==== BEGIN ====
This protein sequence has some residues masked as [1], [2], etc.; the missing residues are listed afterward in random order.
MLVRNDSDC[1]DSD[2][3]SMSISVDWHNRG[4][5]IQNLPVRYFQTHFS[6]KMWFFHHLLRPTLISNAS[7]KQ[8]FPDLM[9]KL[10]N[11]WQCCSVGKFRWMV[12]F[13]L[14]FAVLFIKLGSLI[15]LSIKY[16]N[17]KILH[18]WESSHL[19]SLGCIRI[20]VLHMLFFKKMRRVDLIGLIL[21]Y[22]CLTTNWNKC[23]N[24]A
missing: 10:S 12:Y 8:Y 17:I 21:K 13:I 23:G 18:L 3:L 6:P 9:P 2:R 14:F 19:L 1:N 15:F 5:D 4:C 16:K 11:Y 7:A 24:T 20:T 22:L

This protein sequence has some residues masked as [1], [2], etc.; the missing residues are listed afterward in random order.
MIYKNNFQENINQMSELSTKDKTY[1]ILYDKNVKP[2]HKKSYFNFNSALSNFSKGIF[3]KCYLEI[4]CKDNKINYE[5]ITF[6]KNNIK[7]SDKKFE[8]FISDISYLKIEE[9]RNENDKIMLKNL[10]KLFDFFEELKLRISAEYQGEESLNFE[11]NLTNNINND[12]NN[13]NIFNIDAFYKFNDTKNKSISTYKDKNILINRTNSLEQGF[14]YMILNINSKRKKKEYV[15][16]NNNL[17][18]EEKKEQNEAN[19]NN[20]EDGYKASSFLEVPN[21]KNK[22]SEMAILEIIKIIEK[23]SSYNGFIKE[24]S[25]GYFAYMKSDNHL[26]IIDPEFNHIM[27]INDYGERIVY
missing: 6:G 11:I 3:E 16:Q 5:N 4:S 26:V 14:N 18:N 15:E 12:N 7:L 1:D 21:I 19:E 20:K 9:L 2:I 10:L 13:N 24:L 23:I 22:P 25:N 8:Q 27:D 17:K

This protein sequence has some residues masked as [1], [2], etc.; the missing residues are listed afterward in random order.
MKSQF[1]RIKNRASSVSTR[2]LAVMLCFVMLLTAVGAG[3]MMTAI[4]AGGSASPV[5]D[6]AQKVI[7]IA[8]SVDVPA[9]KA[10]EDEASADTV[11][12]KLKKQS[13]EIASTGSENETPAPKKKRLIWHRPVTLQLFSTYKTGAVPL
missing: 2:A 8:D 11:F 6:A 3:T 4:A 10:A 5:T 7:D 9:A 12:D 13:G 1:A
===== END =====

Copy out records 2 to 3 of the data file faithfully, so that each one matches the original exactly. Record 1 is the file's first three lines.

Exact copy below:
This protein sequence has some residues masked as [1], [2], etc.; the missing residues are listed afterward in random order.
MIYKNNFQENINQMSELSTKDKTY[1]ILYDKNVKP[2]HKKSYFNFNSALSNFSKGIF[3]KCYLEI[4]CKDNKINYE[5]ITF[6]KNNIK[7]SDKKFE[8]FISDISYLKIEE[9]RNENDKIMLKNL[10]KLFDFFEELKLRISAEYQGEESLNFE[11]NLTNNINND[12]NN[13]NIFNIDAFYKFNDTKNKSISTYKDKNILINRTNSLEQGF[14]YMILNINSKRKKKEYV[15][16]NNNL[17][18]EEKKEQNEAN[19]NN[20]EDGYKASSFLEVPN[21]KNK[22]SEMAILEIIKIIEK[23]SSYNGFIKE[24]S[25]GYFAYMKSDNHL[26]IIDPEFNHIM[27]INDYGERIVY
missing: 6:G 11:I 3:E 16:Q 5:N 4:S 26:V 14:N 18:N 15:E 12:N 7:L 1:D 21:I 19:E 20:K 9:L 2:I 10:L 13:N 24:L 23:I 22:P 25:N 8:Q 27:D 17:K

This protein sequence has some residues masked as [1], [2], etc.; the missing residues are listed afterward in random order.
MKSQF[1]RIKNRASSVSTR[2]LAVMLCFVMLLTAVGAG[3]MMTAI[4]AGGSASPV[5]D[6]AQKVI[7]IA[8]SVDVPA[9]KA[10]EDEASADTV[11][12]KLKKQS[13]EIASTGSENETPAPKKKRLIWHRPVTLQLFSTYKTGAVPL
missing: 2:A 8:D 11:F 6:A 3:T 4:A 10:A 5:T 7:D 9:A 12:D 13:G 1:A